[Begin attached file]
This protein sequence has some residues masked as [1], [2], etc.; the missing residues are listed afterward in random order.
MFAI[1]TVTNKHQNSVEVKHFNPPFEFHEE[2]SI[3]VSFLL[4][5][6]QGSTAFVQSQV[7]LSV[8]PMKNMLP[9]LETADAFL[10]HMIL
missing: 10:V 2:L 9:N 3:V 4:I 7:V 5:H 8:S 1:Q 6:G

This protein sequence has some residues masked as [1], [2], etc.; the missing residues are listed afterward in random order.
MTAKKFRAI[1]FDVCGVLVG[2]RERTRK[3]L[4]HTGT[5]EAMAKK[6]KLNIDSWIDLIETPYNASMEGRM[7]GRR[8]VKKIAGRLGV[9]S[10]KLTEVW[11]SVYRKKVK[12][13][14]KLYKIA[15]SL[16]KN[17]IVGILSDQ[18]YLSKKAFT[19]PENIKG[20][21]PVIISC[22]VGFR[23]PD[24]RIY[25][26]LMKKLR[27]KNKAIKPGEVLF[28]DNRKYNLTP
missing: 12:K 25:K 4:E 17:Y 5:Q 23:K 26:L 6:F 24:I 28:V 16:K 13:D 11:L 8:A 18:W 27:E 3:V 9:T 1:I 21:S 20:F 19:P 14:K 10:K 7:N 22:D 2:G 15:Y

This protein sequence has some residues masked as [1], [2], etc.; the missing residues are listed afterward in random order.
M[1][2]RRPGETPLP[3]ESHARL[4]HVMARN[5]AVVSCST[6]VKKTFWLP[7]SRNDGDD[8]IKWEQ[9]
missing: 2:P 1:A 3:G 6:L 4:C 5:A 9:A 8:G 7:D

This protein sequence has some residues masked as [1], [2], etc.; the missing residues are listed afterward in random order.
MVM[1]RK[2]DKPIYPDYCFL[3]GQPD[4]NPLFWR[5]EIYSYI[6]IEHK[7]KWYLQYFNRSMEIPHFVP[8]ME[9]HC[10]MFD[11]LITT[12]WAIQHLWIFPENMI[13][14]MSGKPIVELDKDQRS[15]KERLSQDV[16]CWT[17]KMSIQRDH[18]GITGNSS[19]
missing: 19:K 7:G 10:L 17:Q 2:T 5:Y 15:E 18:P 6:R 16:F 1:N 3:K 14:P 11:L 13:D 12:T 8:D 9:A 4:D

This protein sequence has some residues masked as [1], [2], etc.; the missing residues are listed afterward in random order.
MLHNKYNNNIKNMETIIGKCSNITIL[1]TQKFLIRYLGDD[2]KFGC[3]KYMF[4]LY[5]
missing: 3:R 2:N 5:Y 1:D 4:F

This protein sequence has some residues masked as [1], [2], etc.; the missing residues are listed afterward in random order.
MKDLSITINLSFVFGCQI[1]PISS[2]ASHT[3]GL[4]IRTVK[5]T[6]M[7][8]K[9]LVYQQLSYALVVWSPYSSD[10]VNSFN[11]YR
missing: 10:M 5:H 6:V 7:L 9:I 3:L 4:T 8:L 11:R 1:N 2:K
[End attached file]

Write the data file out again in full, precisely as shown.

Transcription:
This protein sequence has some residues masked as [1], [2], etc.; the missing residues are listed afterward in random order.
MFAI[1]TVTNKHQNSVEVKHFNPPFEFHEE[2]SI[3]VSFLL[4][5][6]QGSTAFVQSQV[7]LSV[8]PMKNMLP[9]LETADAFL[10]HMIL
missing: 10:V 2:L 9:N 3:V 4:I 7:V 5:H 8:S 1:Q 6:G

This protein sequence has some residues masked as [1], [2], etc.; the missing residues are listed afterward in random order.
MTAKKFRAI[1]FDVCGVLVG[2]RERTRK[3]L[4]HTGT[5]EAMAKK[6]KLNIDSWIDLIETPYNASMEGRM[7]GRR[8]VKKIAGRLGV[9]S[10]KLTEVW[11]SVYRKKVK[12][13][14]KLYKIA[15]SL[16]KN[17]IVGILSDQ[18]YLSKKAFT[19]PENIKG[20][21]PVIISC[22]VGFR[23]PD[24]RIY[25][26]LMKKLR[27]KNKAIKPGEVLF[28]DNRKYNLTP
missing: 12:K 25:K 4:E 17:Y 5:Q 23:K 26:L 6:F 24:I 28:V 16:K 13:D 11:L 8:A 18:W 27:E 3:V 9:T 1:I 21:S 20:F 19:P 14:K 10:K 7:N 22:D 2:G 15:Y

This protein sequence has some residues masked as [1], [2], etc.; the missing residues are listed afterward in random order.
M[1][2]RRPGETPLP[3]ESHARL[4]HVMARN[5]AVVSCST[6]VKKTFWLP[7]SRNDGDD[8]IKWEQ[9]
missing: 2:P 1:A 3:G 6:L 4:C 5:A 9:A 8:G 7:D

This protein sequence has some residues masked as [1], [2], etc.; the missing residues are listed afterward in random order.
MVM[1]RK[2]DKPIYPDYCFL[3]GQPD[4]NPLFWR[5]EIYSYI[6]IEHK[7]KWYLQYFNRSMEIPHFVP[8]ME[9]HC[10]MFD[11]LITT[12]WAIQHLWIFPENMI[13][14]MSGKPIVELDKDQRS[15]KERLSQDV[16]CWT[17]KMSIQRDH[18]GITGNSS[19]
missing: 19:K 7:G 10:L 17:Q 2:T 5:Y 15:E 18:P 6:R 16:F 1:N 3:K 14:P 11:L 13:D 12:T 8:D 9:A 4:D

This protein sequence has some residues masked as [1], [2], etc.; the missing residues are listed afterward in random order.
MLHNKYNNNIKNMETIIGKCSNITIL[1]TQKFLIRYLGDD[2]KFGC[3]KYMF[4]LY[5]
missing: 3:R 2:N 5:Y 1:D 4:F

This protein sequence has some residues masked as [1], [2], etc.; the missing residues are listed afterward in random order.
MKDLSITINLSFVFGCQI[1]PISS[2]ASHT[3]GL[4]IRTVK[5]T[6]M[7][8]K[9]LVYQQLSYALVVWSPYSSD[10]VNSFN[11]YR
missing: 10:M 5:H 6:V 7:L 9:I 3:L 4:T 8:L 11:R 1:N 2:K